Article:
Each year around Halloween, Canada's Citizenship and Immigration minister is required by law to present to Parliament his immigration plan for the coming year. This is a good news event, a "treat," and on Oct. 28, Minister Chris Alexander announced the target for 2014 would be in the range of 240,000-265,000 immigrants.
The "trick" side of this announcement is that it is essentially the same number as for the previous five years of the Harper government. There is tinkering within the total as the sub categories are marginally adjusted, but the overall effect is about the same.
As is becoming apparent to many Canadians, the demand to immigrate here far exceeds the annual spaces allowed. Yet immigration policy within the context of Canada's future seems still to be something that our political parties approach gingerly, if at all.
Why doesn't Canada return to the strategy that once helped build this nation -- allowing the sponsoring here of family members, as permanent and not temporary, immigrants?
We are left with a controlled growth strategy for now and perhaps a population maintenance strategy in the longer term as we look down the road to a time when deaths will significantly exceed births as the population ages.
The pressure for more workers in an expanding economy is also becoming apparent in the need for temporary foreign workers. Alexander's department has reported that in the first six months of this year more than 125,000 of these entered Canada. This probably surpassed the number of immigrants landed in the same period because annual figures show this has been happening since 2008.
Temporary foreign workers are usually at the lower end of the economic scale, helping with the harvest, processing meat, or working in service industries. At the same time, Canada's immigration policy still emphasizes cherry-picking the planet for "the best and the brightest." Qualifications for immigrants are set accordingly.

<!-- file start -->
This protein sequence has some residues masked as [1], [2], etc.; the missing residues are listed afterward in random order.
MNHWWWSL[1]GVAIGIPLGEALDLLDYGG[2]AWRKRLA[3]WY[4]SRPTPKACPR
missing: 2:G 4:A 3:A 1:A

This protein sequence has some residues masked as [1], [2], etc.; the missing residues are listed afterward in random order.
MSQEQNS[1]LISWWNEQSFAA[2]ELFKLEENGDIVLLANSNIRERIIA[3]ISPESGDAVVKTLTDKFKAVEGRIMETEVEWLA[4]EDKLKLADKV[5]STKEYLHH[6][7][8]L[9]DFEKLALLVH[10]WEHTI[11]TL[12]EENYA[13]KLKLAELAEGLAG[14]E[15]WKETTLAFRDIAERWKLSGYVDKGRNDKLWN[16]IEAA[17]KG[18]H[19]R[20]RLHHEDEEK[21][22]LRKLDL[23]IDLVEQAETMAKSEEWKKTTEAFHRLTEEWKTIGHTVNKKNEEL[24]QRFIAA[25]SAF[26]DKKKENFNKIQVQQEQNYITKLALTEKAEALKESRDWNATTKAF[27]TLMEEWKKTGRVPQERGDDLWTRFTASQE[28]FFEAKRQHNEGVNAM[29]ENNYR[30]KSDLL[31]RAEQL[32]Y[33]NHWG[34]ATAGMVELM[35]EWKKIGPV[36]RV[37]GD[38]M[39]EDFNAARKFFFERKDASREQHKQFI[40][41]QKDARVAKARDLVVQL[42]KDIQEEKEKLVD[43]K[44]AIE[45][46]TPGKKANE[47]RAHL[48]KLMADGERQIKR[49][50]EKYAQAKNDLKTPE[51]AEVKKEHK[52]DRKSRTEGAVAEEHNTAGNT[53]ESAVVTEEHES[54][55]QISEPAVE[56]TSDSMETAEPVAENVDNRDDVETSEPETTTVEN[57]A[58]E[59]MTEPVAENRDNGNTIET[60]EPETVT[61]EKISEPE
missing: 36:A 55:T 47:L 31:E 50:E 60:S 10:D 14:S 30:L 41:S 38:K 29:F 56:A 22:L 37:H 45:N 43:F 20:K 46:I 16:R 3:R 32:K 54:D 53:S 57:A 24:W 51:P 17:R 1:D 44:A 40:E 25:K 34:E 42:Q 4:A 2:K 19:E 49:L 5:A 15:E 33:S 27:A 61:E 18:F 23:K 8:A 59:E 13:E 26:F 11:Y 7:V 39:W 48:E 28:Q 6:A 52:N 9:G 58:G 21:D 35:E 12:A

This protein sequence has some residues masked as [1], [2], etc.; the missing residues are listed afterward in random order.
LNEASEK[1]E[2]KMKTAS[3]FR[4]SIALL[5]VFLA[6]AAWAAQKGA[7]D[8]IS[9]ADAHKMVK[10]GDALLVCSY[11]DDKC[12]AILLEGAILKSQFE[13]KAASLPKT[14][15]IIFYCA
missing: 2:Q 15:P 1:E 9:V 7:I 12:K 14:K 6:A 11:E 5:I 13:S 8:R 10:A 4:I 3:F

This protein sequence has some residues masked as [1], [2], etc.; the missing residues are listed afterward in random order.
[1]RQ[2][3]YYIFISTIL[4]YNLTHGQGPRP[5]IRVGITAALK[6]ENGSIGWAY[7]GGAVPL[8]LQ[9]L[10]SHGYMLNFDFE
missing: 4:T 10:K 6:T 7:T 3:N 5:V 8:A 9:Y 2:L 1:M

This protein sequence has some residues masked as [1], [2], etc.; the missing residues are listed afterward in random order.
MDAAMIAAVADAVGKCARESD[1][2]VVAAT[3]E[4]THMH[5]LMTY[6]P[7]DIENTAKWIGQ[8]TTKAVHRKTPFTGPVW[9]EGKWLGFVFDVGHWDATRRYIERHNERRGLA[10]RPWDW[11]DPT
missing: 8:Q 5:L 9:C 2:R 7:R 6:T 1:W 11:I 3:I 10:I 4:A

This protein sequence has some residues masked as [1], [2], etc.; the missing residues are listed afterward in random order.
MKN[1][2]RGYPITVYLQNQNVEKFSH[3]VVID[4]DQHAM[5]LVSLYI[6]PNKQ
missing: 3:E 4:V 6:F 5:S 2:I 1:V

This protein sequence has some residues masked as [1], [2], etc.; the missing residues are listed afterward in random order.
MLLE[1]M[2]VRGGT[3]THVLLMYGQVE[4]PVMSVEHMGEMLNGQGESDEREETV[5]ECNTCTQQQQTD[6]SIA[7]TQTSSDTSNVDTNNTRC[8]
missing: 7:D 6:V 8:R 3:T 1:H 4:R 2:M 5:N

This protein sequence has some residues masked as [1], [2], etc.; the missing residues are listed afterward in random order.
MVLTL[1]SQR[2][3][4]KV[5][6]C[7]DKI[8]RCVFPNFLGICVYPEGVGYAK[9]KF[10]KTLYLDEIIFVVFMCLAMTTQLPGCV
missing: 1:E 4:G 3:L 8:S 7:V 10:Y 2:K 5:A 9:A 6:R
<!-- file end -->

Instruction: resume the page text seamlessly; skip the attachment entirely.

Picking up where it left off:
But in the upper echelons of jobs, there may not be the demand that plainly exists at the lower end. One of the largest employers of "temps" in Canada, is Tim Hortons. The list of employers now authorized to import workers in this way goes on for more than 400 pages.
Recently, I sat with two long-distance truck drivers drinking coffee and hot chocolate at the Tim's on the arrivals level of Winnipeg's airport. We were awaiting a plane bringing more sponsored refugees from Africa, family-linked to these men. On arrival these newcomers became permanent residents of Canada -- immigrants -- and in a few years, citizens.
Long-distance trucking now has a number of drivers who are Canadians with origins in Africa. They are well-paid and have helped to meet a big need in that industry. One of the men confirmed that in his travels across Western Canada with the inevitable stops at coffee shops and short-order eateries, he meets "temps" working in many of them. These places could not operate otherwise.
I know from personal experience Canadians generally do not know it has been impossible to sponsor one's extended family as immigrants here for more than 20 years. You cannot sponsor your sister or your brother, your cousin or your aunt. You can only sponsor your "nuclear" family -- parents, spouse, younger children.
This is why, in the once-refugee communities among Canadians, like Afghans, Congolese, Eritreans and Somalis, there is such a huge demand to use mechanisms for the private sponsoring of refugees, to reunite families for whom there is no other way.
But as with all immigration categories there are severe annual limits on how many will be let in. For privately sponsored refugees, Anderson's announcement allows 6,300 for all of Canada in 2014.
As one watches the numbers of temporary foreign workers mount, and as one reads of abuses besetting some of these, and as one sees the frustration of families unable to be reunited here, one has to wonder why Canada doesn't return to the strategy that once helped build this nation -- allowing the sponsoring here of family members, as permanent and not temporary, immigrants.
While out recently, I stopped for the traffic light at Portage and Main. From the passenger seat, my wife looked up at the driver of a huge new and shiny multi-wheeled rig that has pulled up beside us. In response to my leading question, she affirmed, "Yes, it's an African."
Tom Denton is the executive director for refugee sponsorship at Hospitality House Refugee Ministry.